As a business analyst, part of your job is to ensure you have excellent requirements, not just a “wish list” from the business. You can do that by following these guidelines for requirements characteristics that make a requirement excellent.
- Correct – They accurately reflect the real needs of users and business stakeholders.
- Complete – They include all of the necessary elements; functionality, external interfaces, internal interfaces, design constraint, and quality attributes.
- Clear – they are understood by all stakeholders without the need for extensive explanation.
- Consistent – They do not conflict with other requirements (conflicting requirements should be addressed ASAP in the requirements elicitation process).
- Relevant – This may seem obvious, but it is sometimes easy to get off-track and you can end up with requirements that are not necessary for that particular project. To avoid this, make sure the requirements meet a business need, goal, or objective.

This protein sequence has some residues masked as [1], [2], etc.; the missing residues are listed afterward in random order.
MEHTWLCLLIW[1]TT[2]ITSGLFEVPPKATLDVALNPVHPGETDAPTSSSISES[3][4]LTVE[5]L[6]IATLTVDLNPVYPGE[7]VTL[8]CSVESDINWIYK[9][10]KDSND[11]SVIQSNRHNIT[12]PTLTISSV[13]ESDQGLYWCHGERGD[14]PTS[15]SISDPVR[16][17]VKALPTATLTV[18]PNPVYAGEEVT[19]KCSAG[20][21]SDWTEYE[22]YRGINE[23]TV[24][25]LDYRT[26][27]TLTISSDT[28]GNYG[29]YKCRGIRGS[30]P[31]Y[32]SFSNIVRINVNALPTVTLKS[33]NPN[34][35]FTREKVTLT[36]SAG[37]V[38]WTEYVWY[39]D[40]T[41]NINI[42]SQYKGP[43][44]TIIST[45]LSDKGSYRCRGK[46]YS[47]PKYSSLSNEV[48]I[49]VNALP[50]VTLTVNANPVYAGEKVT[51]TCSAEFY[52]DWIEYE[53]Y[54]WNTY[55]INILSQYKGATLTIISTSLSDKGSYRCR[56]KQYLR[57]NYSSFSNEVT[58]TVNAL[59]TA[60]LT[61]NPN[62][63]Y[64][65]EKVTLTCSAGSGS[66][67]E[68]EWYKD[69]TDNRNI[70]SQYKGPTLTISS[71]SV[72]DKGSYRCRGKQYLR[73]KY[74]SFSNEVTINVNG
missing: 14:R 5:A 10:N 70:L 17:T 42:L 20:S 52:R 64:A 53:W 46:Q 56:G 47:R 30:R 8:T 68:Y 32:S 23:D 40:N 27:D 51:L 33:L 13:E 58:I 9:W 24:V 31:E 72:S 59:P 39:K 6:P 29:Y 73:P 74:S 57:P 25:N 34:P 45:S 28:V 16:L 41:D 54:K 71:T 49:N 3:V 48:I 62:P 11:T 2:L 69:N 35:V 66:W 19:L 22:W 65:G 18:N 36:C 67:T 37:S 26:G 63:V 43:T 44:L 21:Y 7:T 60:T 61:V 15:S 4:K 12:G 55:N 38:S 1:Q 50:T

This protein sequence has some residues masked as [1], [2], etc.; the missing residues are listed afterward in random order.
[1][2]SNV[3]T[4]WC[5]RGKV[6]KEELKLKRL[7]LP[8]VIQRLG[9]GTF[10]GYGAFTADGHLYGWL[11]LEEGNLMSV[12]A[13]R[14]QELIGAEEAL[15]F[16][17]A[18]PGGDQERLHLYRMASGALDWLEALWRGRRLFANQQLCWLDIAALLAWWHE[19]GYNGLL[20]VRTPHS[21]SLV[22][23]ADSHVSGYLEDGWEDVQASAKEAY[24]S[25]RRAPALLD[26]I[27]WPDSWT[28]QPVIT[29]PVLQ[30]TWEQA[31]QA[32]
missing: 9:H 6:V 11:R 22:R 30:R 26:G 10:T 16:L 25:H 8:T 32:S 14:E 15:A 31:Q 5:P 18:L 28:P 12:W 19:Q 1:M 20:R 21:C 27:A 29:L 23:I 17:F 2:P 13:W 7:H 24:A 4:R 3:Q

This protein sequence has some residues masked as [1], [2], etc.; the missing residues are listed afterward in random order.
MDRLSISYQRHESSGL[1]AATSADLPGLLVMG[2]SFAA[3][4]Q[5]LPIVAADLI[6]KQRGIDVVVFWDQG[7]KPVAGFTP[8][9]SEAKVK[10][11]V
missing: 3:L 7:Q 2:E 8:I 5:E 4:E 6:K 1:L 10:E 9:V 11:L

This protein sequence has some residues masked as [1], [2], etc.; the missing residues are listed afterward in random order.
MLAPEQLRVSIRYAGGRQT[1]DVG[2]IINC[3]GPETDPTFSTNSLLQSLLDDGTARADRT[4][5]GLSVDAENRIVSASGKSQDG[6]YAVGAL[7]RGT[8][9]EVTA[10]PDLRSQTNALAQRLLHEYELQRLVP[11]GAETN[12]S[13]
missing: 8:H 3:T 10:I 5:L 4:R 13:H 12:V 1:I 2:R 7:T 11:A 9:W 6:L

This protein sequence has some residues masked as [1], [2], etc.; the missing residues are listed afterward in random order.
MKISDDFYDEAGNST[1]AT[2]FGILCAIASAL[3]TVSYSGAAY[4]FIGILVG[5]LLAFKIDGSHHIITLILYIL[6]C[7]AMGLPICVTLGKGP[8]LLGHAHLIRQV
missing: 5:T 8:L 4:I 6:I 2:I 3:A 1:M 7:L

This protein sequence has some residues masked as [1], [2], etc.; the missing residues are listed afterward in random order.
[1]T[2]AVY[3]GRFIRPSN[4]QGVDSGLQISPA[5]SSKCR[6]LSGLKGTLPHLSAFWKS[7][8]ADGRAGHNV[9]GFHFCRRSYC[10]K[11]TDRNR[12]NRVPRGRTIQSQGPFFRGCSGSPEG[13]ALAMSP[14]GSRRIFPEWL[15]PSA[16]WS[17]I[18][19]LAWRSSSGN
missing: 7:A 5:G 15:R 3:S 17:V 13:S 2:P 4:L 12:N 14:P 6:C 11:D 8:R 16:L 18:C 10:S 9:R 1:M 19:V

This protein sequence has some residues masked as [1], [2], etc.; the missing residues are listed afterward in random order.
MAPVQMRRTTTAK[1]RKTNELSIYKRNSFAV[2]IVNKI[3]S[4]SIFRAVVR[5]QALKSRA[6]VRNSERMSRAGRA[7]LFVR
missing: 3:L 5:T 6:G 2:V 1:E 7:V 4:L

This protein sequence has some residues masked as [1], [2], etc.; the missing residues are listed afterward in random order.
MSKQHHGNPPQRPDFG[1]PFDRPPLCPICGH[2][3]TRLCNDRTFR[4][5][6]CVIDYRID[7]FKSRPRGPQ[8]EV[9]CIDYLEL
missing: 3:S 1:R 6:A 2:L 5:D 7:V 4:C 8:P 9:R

- Verifiable – There must be way to verify if the requirement is satisfied. A requirement that says “Users should be able to move more quickly between screens” is not verifiable. What does “more quickly” mean? It’s too subjective. A verifiable requirement would be “the system should take no more than 1.2 seconds to move between each screen”.
- Feasible – I go back and forth on whether or not feasible should be in this list. We generally say “anything is possible with enough money, time, and resources”. So what does feasible mean? Feasible within those constraints for the project? Feasible as in “is it possible at all to do this”? Or as in “will technology support the ability to meet this requirement”?
If you want to include feasible in your criteria for excellent requirements, you should first define what feasible means for your project.